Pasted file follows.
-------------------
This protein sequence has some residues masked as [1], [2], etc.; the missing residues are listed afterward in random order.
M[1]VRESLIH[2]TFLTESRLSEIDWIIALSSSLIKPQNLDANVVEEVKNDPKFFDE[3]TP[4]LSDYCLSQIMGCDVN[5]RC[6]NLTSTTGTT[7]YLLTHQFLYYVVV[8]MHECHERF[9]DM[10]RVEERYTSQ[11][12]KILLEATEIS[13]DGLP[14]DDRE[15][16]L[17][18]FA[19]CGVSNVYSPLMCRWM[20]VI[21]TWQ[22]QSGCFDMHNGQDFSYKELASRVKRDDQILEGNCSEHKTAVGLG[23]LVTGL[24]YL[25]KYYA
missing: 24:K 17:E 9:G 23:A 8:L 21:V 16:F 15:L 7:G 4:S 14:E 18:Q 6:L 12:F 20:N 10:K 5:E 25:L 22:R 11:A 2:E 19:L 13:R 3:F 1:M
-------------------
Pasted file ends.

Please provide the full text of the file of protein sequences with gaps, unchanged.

This protein sequence has some residues masked as [1], [2], etc.; the missing residues are listed afterward in random order.
M[1]VRESLIH[2]TFLTESRLSEIDWIIALSSSLIKPQNLDANVVEEVKNDPKFFDE[3]TP[4]LSDYCLSQIMGCDVN[5]RC[6]NLTSTTGTT[7]YLLTHQFLYYVVV[8]MHECHERF[9]DM[10]RVEERYTSQ[11][12]KILLEATEIS[13]DGLP[14]DDRE[15][16]L[17][18]FA[19]CGVSNVYSPLMCRWM[20]VI[21]TWQ[22]QSGCFDMHNGQDFSYKELASRVKRDDQILEGNCSEHKTAVGLG[23]LVTGL[24]YL[25]KYYA
missing: 24:K 17:E 9:G 23:A 8:L 21:V 16:F 15:L 7:G 4:S 14:E 18:Q 6:L 12:F 20:N 10:K 5:E 25:L 22:R 11:A 2:E 19:L 13:R 3:F 1:M